Top: Aji (L), Fluke (R). Bottom: Chu Toro
New York, NY.
$80+. Omakase only.
Date of visit: February 18, 2017
There's no point sugar coating this - Sakanaya is small. Like "10 seats and 2 tables" small. Since my visit was earlier on a Saturday night - think the eating hours of a grandparent - I didn't notice any space constraints, but I imagine that I would have during a busier time. Fortunately, the staff is attentive and friendly, including Nishida-San, who was chatting with customers throughout the meal. Like any meal, it's the little things that make a difference; for instance, Botan Ebi was served with it's head dipped in batter, a traditional approach that is frequently eschewed by far more famous sushi chefs. And the Uni on a spoon - though not traditional - is a ridiculous dish that tastes and photographs perfectly. Sure those last two points aren't exactly "atmosphere" related, but this is my site and I needed to fit that in somewhere.
Sakanaya has two omakase options on their menu. Interestingly enough (for me anyways), that type of menu approach is becoming far more common at "omakase-only" (or "omakase-focused") restaurants. And like others, Sakanya has one dish that divides the $80 option from it's $100 brother; in this case, it's a sashimi course that's basically a sunomono salad. Since the cheaper option came with appetizers anway - including a duck, shirako and cod platter - my unsolicited recommendation would be that you're better off saving your money. That being said, the Shirako was probably the most disappointing thing I ate at Sakanaya. If you don't already know, spoiler alert: Shirako is basically a cod sperm sac. I'll tread lightly here, but it was far dryer (if that's even a word) than I prefer.
But like any sushiya worth visiting, it's the sushi that shines through. Salmon aburi (aka salmon blowtorched) was flamed perfectly - right up to the edge of poaching, without stepping it's toe over. Horse mackerel (picture below left) was colourful, yet virtually translucent - basically a science experiment come to life. Fattier grades of tuna are difficult to manage because of its oil, but the Chu Toro was thick without being cumbersome, a testament to what I called "savant knife skills" on Instagram (@TheSushiLegend). Two worthy shoutouts to the Anago (saltwater eel) that was cooked (baked?) to perfection and the spoon of Uni that will undoubtedly be all over your social media channels shortly. And that's (indirectly) the one drawback to Sakanaya; the key items on Chef Nishida's omakase are unchanged from one night to the next, so second visits may be ambitious.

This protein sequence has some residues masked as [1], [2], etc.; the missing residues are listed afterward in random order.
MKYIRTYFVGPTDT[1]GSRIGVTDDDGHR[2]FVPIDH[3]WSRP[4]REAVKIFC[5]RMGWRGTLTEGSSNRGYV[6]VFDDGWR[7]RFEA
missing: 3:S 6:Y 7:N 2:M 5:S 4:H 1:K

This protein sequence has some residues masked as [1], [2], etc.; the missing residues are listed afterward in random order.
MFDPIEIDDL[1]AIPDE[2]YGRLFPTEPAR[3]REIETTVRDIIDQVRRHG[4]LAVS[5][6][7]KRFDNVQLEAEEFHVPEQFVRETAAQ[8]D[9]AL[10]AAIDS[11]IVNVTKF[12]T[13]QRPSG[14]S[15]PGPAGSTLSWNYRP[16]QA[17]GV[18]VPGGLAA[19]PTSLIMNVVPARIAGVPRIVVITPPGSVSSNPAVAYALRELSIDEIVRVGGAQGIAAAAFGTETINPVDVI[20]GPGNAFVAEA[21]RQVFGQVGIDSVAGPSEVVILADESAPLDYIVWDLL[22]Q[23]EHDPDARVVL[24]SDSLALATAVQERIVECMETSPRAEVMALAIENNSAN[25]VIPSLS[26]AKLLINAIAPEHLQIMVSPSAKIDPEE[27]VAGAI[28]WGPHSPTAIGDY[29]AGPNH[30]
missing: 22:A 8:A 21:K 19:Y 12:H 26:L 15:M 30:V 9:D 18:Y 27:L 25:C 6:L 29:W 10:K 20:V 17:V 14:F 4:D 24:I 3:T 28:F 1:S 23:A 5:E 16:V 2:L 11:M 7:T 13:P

F or as big a city as New York City is, people are often surprised when I tell them just how small the food blogger scene really is. Not to go all "inside baseball" on you, but the foodie community is basically a big game of kids soccer. For those of you who have ever watched a dozen kids chase after the ball at once, you'll know exactly what I'm talking about. People run in packs from one place to the next, leaving a steady stream of sushi donuts, gourmet pop tarts, cronuts and identical instagram pictures in their wake. But not this journalist...nay, blogger,...nay, person with a credit card and fingers. To avoid the echo chamber, I rely more on the recently opened than the tired and true. I avoid the cliche, paint by numbers cash grabs (hello Nakazawa). And I always have an open mind. Which is what brought me to Sakanaya last month. Am I a hero? Maybe. Mrs. Sushi Legend certainly thinks so.
Sakanaya is owned and operated by Chef Shigeru Nishida, a man who is all-present as the Itamae behind the counter. You may be familiar with Nishida-san from his ramen joint Nishida Sho-ten, which is literally next door. Sakanaya's space is more minimalist than Nishida Sho-ten, and for that matter, many of New York City's sushi restaurants. As a traditional, edomae-style, omakase-only sushi spot in midtown Manhattan, there's nothing truly unique about the concept. But the execution, the value and the warmth of Chef Nishida are stand-outs, which is saying something considering that I (a) go to many, many sushi restaurants and (b) was completely sober throughout. It's a good thing I was though, because I was fully able to appreciate the omakase in all it's $80 glory.
Top: Famous Uni Spoon. Bottom: Anago (L), Botan Ebi with American Caviar (R).